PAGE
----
# Evaluating Approximations and Heuristic Measures of Integrated Information

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Brain Signalling Group, Department of Physiology, Institute of Basic Medicine, University of Oslo, Sognsvannsveien 9, 0315 Oslo, Norway

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Department of Psychiatry, University of Wisconsin, Madison, WI 53719, USA

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Department of Mathematics and Statistics, Brock University, St. Catharines, ON L2S 3A1, Canada

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Author to whom correspondence should be addressed.

Received: 8 March 2019 / Revised: 16 May 2019 / Accepted: 22 May 2019 / Published: 24 May 2019

(This article belongs to the Special Issue Integrated Information Theory)

Integrated information theory (IIT) proposes a measure of integrated information, termed Phi (Φ), to capture the level of consciousness of a physical system in a given state. Unfortunately, calculating Φ itself is currently possible only for very small model systems and far from computable for the kinds of system typically associated with consciousness (brains). Here, we considered several proposed heuristic measures and computational approximations, some of which can be applied to larger systems, and tested if they correlate well with Φ. While these measures and approximations capture intuitions underlying IIT and some have had success in practical applications, it has not been shown that they actually quantify the type of integrated information specified by the latest version of IIT and, thus, whether they can be used to test the theory. In this study, we evaluated these approximations and heuristic measures considering how well they estimated the Φ values of model systems and not on the basis of practical or clinical considerations. To do this, we simulated networks consisting of 3–6 binary linear threshold nodes randomly connected with excitatory and inhibitory connections. For each system, we then constructed the system’s state transition probability matrix (TPM) and generated observed data over time from all possible initial conditions. We then calculated Φ, approximations to Φ, and measures based on state differentiation, coalition entropy, state uniqueness, and integrated information. Our findings suggest that Φ can be approximated closely in small binary systems by using one or more of the readily available approximations (r > 0.95) but without major reductions in computational demands. Furthermore, the maximum value of Φ across states (a state-independent quantity) correlated strongly with measures of signal complexity (LZ, r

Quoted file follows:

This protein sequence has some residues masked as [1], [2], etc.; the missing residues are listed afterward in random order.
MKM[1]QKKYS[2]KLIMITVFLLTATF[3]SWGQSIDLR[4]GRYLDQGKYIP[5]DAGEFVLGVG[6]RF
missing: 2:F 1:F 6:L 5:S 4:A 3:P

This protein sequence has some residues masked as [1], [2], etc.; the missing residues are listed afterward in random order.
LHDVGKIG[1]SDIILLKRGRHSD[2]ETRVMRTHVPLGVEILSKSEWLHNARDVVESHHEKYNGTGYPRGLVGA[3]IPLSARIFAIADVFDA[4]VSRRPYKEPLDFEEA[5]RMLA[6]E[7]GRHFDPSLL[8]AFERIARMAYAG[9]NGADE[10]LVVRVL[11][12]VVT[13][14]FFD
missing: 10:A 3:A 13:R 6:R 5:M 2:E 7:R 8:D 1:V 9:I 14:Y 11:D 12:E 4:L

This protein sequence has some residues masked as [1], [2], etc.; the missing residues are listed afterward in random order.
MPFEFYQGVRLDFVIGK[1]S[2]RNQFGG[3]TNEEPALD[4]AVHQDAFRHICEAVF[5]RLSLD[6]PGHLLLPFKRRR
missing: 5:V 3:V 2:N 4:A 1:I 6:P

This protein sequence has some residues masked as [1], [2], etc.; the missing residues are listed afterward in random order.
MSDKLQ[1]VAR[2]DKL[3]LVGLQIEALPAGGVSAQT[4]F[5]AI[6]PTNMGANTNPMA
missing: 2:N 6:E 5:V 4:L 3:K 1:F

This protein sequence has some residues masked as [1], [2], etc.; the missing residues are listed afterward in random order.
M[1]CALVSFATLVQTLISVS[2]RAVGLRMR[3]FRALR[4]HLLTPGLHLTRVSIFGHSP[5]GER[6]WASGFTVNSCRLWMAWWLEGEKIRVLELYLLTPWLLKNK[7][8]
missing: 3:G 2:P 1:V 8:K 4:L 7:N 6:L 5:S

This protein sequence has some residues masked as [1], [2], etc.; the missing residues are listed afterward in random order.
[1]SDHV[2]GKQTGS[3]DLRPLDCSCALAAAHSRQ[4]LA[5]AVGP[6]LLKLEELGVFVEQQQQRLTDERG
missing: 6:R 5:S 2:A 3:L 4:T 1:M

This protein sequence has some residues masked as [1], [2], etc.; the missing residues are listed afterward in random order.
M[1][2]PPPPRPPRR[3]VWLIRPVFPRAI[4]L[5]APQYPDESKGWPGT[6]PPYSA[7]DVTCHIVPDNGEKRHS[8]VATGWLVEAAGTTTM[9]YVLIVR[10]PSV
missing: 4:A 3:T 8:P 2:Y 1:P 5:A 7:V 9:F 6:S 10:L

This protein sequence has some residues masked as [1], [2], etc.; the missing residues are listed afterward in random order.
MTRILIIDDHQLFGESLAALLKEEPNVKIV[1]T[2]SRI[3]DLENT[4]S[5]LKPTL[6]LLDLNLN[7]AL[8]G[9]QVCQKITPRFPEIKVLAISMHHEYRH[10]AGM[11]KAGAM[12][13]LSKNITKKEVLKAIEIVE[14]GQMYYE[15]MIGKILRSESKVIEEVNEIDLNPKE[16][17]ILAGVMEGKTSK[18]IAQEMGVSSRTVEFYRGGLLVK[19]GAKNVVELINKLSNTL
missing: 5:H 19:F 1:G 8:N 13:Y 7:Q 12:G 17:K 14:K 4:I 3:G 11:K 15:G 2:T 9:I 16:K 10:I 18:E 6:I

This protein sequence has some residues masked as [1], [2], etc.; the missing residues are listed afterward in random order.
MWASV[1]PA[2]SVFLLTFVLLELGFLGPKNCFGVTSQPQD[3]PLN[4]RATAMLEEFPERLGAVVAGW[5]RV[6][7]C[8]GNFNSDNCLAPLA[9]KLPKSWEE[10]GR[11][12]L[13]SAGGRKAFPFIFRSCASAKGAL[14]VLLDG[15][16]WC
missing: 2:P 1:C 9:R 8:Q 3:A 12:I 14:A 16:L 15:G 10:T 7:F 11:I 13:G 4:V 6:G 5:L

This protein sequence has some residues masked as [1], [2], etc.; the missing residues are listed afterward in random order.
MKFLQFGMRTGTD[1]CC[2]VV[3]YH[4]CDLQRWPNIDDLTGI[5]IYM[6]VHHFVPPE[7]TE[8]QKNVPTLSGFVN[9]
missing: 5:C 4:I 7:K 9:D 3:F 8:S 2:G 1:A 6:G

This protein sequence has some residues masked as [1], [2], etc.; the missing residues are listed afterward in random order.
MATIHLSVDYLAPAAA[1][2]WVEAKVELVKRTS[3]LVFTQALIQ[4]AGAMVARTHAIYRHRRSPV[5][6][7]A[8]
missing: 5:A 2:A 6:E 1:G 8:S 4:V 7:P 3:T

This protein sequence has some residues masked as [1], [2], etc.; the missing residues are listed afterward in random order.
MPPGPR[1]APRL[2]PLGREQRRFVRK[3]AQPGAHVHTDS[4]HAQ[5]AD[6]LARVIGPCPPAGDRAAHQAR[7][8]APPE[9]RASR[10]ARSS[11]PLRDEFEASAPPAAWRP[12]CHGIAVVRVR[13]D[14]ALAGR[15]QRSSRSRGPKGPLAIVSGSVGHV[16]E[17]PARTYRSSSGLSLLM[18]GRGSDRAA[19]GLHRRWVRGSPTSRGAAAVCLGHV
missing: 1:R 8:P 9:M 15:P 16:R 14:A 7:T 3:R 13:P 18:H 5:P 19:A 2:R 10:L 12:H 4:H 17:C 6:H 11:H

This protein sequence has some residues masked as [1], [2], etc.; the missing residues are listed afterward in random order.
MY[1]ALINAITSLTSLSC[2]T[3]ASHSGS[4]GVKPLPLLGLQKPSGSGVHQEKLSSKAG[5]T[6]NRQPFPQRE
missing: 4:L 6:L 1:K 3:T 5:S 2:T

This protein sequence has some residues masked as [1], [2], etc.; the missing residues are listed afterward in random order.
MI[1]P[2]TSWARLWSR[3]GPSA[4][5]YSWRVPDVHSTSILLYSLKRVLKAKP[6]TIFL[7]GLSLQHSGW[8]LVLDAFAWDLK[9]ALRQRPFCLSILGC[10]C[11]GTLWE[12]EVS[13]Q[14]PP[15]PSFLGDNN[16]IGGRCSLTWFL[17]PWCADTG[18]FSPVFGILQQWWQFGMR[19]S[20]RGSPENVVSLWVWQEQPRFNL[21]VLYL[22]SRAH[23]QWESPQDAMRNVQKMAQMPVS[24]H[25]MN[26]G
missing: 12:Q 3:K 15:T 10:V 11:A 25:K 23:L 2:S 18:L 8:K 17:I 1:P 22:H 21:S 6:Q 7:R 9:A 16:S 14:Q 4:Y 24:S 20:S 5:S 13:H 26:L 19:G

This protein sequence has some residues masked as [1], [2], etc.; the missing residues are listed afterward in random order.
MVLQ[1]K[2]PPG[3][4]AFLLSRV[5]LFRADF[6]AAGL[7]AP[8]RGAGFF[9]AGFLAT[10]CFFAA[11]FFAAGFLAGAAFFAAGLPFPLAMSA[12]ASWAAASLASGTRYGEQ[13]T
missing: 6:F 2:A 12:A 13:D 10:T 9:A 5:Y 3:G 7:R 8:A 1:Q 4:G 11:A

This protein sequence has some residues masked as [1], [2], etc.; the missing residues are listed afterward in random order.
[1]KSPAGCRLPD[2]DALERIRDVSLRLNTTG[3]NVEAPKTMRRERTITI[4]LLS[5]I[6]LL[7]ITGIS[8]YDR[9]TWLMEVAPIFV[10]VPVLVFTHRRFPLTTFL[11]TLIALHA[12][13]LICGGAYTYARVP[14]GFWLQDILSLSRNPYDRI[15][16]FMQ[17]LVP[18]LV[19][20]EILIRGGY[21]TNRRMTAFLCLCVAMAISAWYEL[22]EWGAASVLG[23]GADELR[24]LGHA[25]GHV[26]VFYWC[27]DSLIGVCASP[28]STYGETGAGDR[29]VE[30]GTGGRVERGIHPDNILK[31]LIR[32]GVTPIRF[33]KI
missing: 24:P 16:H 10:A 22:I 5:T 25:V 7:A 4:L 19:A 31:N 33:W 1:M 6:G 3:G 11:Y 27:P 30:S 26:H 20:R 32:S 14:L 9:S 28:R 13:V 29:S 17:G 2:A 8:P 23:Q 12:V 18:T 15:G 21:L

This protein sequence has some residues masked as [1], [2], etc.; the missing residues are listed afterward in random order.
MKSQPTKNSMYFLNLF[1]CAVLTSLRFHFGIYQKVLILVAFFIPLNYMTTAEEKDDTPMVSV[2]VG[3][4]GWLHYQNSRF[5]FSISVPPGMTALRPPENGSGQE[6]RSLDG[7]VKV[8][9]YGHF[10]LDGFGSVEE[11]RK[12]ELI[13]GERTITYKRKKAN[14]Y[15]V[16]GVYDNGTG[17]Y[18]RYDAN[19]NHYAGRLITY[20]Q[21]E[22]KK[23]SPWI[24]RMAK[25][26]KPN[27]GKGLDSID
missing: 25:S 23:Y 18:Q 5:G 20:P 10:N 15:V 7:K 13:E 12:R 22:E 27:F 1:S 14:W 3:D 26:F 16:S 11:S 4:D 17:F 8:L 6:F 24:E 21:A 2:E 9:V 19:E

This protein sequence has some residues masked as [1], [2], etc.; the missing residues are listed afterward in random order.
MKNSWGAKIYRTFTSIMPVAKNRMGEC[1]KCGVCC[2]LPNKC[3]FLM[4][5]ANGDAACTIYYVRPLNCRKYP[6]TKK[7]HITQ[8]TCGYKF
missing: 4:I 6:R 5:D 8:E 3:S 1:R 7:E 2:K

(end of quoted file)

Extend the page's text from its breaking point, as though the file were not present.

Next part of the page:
_{s}= 0.722), decoder-based integrated information (Φ*, r_{s}= 0.816), and state differentiation (D1, r_{s}= 0.827). These measures could allow for the efficient estimation of a system’s capacity for high Φ or function as accurate predictors of low- (but not high-)Φ systems. While it is uncertain whether the results extend to larger systems or systems with other dynamics, we stress the importance that measures aimed at being practical alternatives to Φ be, at a minimum, rigorously tested in an environment where the ground truth can be established.